May your life continue to be filled with that light and may you continue to shine it upon others. Our lives are fuller with you in them.

Shabbat shalom.

 

 

Community, Food, Kibbutz, Living in Community, Technology

How crowdfunding is like high school pre-calc

Did you know that the success of most crowdfunding campaigns rides on the contributions of extended family and friends?

And did you know that Hannaton’s winery, Jezreel Valley Winery, launched an indiegogo campaign last week?

By the transitive power of equality (or something very similar) YOU are the key to our crowdfunding success.

I live on Hannaton. So does the winery. The owners, Jacob and Yehuda, are my good friends. You are my good friends. So (here comes the part where Cherry Hill High School East feels as if pre-calc wasn’t wasted on me).

I drew this. That's you and me and wine. And, of course. love.
I drew this. That’s you and me and wine. And, of course. love.

 

You are the winery’s extended family and friends.

Your contribution — even a small one — will make a big difference in our success. (Disclaimer: I say “our” because I am on the winery’s team for this crowdfunding project. I do not own shares in the winery.)

What’s crowdfunding?

Only the best thing to happen to entrepreneurs since  free wireless.

Crowdfunding let’s you pitch your business idea or social initiative to your friends, family and interested strangers, and in most cases, offers a “perk” or a “return” in product instead of actual shares in the business.

People have written and published books using funds from crowdfunding campaigns; produced documentaries; and even funded a 3D printer pen that allows your drawings to become real! The most popular sites for crowdfunding business ideas are indiegogo and kickstarter. There’s even one specifically for Israel tech start-ups called Our Crowd (it’s equity-based and geared more towards traditional angel investors.) Friends of mine in NJ started Umojawa, a crowdfunding platform for educational initiatives and programs for youth.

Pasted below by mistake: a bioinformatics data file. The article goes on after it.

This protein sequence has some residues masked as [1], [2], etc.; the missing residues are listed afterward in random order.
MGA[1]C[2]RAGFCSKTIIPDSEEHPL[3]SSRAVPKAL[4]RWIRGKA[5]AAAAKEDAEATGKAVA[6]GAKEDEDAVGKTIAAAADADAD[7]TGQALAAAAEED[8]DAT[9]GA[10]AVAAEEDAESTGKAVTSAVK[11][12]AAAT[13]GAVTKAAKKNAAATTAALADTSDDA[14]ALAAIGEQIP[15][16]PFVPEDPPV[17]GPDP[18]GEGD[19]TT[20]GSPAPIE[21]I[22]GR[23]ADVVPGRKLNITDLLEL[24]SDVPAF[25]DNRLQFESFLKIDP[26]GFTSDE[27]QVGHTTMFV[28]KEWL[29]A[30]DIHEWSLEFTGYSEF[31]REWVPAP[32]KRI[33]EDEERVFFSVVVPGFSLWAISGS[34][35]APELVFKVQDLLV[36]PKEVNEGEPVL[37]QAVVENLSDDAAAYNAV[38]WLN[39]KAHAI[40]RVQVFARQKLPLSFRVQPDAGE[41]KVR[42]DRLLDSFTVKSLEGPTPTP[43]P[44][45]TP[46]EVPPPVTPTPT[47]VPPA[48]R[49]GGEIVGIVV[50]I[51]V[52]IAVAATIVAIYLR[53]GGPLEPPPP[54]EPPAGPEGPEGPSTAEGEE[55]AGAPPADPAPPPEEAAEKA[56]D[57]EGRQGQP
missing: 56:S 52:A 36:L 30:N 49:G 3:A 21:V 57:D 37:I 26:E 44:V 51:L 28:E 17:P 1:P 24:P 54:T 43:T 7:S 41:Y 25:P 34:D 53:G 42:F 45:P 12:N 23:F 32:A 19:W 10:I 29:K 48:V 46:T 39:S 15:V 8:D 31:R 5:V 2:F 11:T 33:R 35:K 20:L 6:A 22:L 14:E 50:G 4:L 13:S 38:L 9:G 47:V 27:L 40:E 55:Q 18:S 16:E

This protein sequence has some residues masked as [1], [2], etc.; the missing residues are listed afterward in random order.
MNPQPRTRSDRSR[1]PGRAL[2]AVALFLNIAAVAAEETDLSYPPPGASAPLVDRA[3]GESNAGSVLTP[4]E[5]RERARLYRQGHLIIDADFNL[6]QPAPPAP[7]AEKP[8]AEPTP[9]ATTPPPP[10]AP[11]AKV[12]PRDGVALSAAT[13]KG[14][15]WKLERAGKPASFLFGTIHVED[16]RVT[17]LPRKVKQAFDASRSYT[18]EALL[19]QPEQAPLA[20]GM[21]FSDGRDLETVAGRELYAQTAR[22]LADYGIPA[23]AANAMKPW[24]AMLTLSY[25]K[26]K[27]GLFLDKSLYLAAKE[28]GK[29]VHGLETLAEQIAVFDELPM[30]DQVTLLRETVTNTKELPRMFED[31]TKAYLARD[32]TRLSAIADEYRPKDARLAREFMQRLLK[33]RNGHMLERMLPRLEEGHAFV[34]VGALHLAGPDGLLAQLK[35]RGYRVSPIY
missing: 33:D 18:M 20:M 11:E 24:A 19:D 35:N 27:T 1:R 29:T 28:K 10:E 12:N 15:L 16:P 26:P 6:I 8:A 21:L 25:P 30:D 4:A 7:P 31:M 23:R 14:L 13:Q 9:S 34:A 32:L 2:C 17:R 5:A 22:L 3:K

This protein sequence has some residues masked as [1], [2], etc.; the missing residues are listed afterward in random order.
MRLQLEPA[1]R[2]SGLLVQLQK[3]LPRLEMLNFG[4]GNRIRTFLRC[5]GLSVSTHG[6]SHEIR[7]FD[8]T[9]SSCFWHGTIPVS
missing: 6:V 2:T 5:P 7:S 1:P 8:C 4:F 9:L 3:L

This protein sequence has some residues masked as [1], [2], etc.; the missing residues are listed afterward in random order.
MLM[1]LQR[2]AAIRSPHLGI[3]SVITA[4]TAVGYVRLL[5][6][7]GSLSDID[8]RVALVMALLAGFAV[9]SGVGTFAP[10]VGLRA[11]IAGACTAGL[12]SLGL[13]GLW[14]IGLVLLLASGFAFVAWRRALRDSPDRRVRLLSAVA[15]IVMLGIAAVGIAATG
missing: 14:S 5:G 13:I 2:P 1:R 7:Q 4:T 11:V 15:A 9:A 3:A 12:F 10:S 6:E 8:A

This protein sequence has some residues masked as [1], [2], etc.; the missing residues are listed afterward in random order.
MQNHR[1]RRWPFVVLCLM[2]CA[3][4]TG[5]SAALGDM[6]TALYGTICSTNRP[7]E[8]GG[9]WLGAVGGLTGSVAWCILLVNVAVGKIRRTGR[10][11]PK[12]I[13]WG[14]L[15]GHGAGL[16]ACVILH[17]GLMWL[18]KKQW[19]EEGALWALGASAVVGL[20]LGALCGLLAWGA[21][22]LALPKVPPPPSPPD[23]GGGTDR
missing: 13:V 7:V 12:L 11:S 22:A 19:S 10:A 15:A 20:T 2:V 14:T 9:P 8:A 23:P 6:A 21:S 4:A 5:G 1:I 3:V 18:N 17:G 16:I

Crowdfunding, to me, is a huge opportunity for people with ideas, with dreams. It’s one of the best things about the internet. And a little bit addictive.

So … please take a minute to click through to the Jezreel Valley Winery campaign page on indiegogo. What you’ll get in return if you contribute?

For $25, you’ll get a Jezreel Valley Winery winestopper and a 10% discount on wine for the rest of your lives! (The winery ships to the U.S.)

It only gets better above $25 (more discounts, more wine … and event a free wedding or bar mitzvah hosted at the winery. A great perk if you’re planning your kid’s bar mitzvah in Israel anyway.)

Why does this campaign matter? Contributing allows you to connect to Israel in a very meaningful way. The winery is a true start-up based on a dream. Two guys had an idea. Shook hands on it. Got it up off the ground running, grew some grapes, made some great kosher wine, won some awards and now they want to expand their operations.

For me, that’s inspiring and motivating.

Invest in their success!

Jezreel Valley wine in my kitchen

 

 

 

Community, Family, Food, Kibbutz, Living in Community, Mindfulness, Parenting, Relationships

Smells of Shabbat

One day in the future
My son will need some air.
He’ll leave home
Seeking solace
If only for a minute or two.

On his journey toward temporary peace
He will come upon
The smell of roasted potatoes with rosemary
Two minutes to go til burning
The scent will float beneath his nostrils
And he will remember tonight…

Walking with me
Up and down emptying streets
Through quieting paths
Around quickly passing cars
Parking on the other side of the gate.

A walk
A gasp for air
A last chance to let go of all that was
And open to
what will be
This week

Health, Living in Community, Love, Making Friends, Mindfulness, Relationships

I’m happy and I know it … clap your hands

I giggle.

I work hard to make others giggle.

I dream…and enjoy analyzing my dreams.

I engage on social media.

I innovate (at work)

I create (at home)

I write.

I share my writing with others.

I bake cookies.

I surprise the people I love with small treats or notes.

I want to be around people.

I want to know them.